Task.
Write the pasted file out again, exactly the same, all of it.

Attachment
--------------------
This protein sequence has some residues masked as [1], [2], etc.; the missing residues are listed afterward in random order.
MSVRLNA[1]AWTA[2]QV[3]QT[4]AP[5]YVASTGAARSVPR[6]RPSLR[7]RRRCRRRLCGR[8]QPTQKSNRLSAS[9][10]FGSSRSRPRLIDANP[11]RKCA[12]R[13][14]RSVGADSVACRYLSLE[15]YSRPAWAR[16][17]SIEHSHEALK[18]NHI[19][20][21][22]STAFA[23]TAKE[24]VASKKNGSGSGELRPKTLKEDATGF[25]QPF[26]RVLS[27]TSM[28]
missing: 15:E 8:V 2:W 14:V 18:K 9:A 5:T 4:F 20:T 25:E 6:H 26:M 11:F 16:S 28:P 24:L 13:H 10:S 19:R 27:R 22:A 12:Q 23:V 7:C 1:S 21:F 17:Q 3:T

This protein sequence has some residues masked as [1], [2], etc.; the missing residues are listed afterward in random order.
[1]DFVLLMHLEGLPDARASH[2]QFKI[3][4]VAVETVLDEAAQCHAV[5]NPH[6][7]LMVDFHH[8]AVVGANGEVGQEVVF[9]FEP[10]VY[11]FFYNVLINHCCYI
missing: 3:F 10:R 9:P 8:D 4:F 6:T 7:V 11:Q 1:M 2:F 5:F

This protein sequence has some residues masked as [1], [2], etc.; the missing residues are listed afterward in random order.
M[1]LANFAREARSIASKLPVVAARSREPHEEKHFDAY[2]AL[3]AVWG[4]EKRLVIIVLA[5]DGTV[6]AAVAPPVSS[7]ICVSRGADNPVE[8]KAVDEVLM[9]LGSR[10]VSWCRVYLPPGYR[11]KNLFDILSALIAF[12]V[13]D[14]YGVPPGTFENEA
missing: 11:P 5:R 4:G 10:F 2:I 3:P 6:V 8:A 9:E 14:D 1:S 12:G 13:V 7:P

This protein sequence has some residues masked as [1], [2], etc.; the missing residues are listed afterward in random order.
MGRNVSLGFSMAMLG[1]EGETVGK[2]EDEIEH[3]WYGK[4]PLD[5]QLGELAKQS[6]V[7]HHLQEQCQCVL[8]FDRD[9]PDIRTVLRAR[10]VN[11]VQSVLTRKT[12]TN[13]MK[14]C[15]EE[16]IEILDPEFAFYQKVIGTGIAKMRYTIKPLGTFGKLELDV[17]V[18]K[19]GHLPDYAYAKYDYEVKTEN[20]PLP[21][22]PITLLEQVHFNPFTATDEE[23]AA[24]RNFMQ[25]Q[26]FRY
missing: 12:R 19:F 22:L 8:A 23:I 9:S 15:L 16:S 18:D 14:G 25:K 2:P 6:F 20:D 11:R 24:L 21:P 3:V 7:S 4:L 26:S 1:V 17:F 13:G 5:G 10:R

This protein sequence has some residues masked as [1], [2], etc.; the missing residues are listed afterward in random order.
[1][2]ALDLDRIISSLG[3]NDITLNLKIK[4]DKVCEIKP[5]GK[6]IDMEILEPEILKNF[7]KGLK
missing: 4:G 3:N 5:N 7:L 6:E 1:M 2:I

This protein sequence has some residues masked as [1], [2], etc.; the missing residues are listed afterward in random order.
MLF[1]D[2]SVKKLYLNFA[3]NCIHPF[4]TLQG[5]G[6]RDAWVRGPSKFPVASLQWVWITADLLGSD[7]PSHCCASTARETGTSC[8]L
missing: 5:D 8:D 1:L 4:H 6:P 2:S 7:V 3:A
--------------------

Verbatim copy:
This protein sequence has some residues masked as [1], [2], etc.; the missing residues are listed afterward in random order.
MSVRLNA[1]AWTA[2]QV[3]QT[4]AP[5]YVASTGAARSVPR[6]RPSLR[7]RRRCRRRLCGR[8]QPTQKSNRLSAS[9][10]FGSSRSRPRLIDANP[11]RKCA[12]R[13][14]RSVGADSVACRYLSLE[15]YSRPAWAR[16][17]SIEHSHEALK[18]NHI[19][20][21][22]STAFA[23]TAKE[24]VASKKNGSGSGELRPKTLKEDATGF[25]QPF[26]RVLS[27]TSM[28]
missing: 15:E 8:V 2:W 14:V 18:K 9:A 5:T 4:F 20:T 25:E 6:H 26:M 11:F 16:S 28:P 24:L 13:H 10:S 19:R 27:R 22:A 12:Q 23:V 7:C 1:S 21:F 17:Q 3:T

This protein sequence has some residues masked as [1], [2], etc.; the missing residues are listed afterward in random order.
[1]DFVLLMHLEGLPDARASH[2]QFKI[3][4]VAVETVLDEAAQCHAV[5]NPH[6][7]LMVDFHH[8]AVVGANGEVGQEVVF[9]FEP[10]VY[11]FFYNVLINHCCYI
missing: 3:F 10:R 9:P 8:D 4:F 6:T 7:V 11:Q 1:M 2:F 5:F

This protein sequence has some residues masked as [1], [2], etc.; the missing residues are listed afterward in random order.
M[1]LANFAREARSIASKLPVVAARSREPHEEKHFDAY[2]AL[3]AVWG[4]EKRLVIIVLA[5]DGTV[6]AAVAPPVSS[7]ICVSRGADNPVE[8]KAVDEVLM[9]LGSR[10]VSWCRVYLPPGYR[11]KNLFDILSALIAF[12]V[13]D[14]YGVPPGTFENEA
missing: 11:P 5:R 4:G 10:F 2:I 3:P 6:V 8:A 9:E 14:D 1:S 12:G 13:V 7:P

This protein sequence has some residues masked as [1], [2], etc.; the missing residues are listed afterward in random order.
MGRNVSLGFSMAMLG[1]EGETVGK[2]EDEIEH[3]WYGK[4]PLD[5]QLGELAKQS[6]V[7]HHLQEQCQCVL[8]FDRD[9]PDIRTVLRAR[10]VN[11]VQSVLTRKT[12]TN[13]MK[14]C[15]EE[16]IEILDPEFAFYQKVIGTGIAKMRYTIKPLGTFGKLELDV[17]V[18]K[19]GHLPDYAYAKYDYEVKTEN[20]PLP[21][22]PITLLEQVHFNPFTATDEE[23]AA[24]RNFMQ[25]Q[26]FRY
missing: 12:R 19:F 22:L 8:A 23:I 9:S 15:L 16:S 18:D 14:G 25:K 2:P 6:F 20:D 11:R 24:L 21:P 3:V 7:S 4:L 26:S 1:V 17:F 13:G 5:G 10:R

This protein sequence has some residues masked as [1], [2], etc.; the missing residues are listed afterward in random order.
[1][2]ALDLDRIISSLG[3]NDITLNLKIK[4]DKVCEIKP[5]GK[6]IDMEILEPEILKNF[7]KGLK
missing: 4:G 3:N 5:N 7:L 6:E 1:M 2:I

This protein sequence has some residues masked as [1], [2], etc.; the missing residues are listed afterward in random order.
MLF[1]D[2]SVKKLYLNFA[3]NCIHPF[4]TLQG[5]G[6]RDAWVRGPSKFPVASLQWVWITADLLGSD[7]PSHCCASTARETGTSC[8]L
missing: 5:D 8:D 1:L 4:H 6:P 2:S 7:V 3:A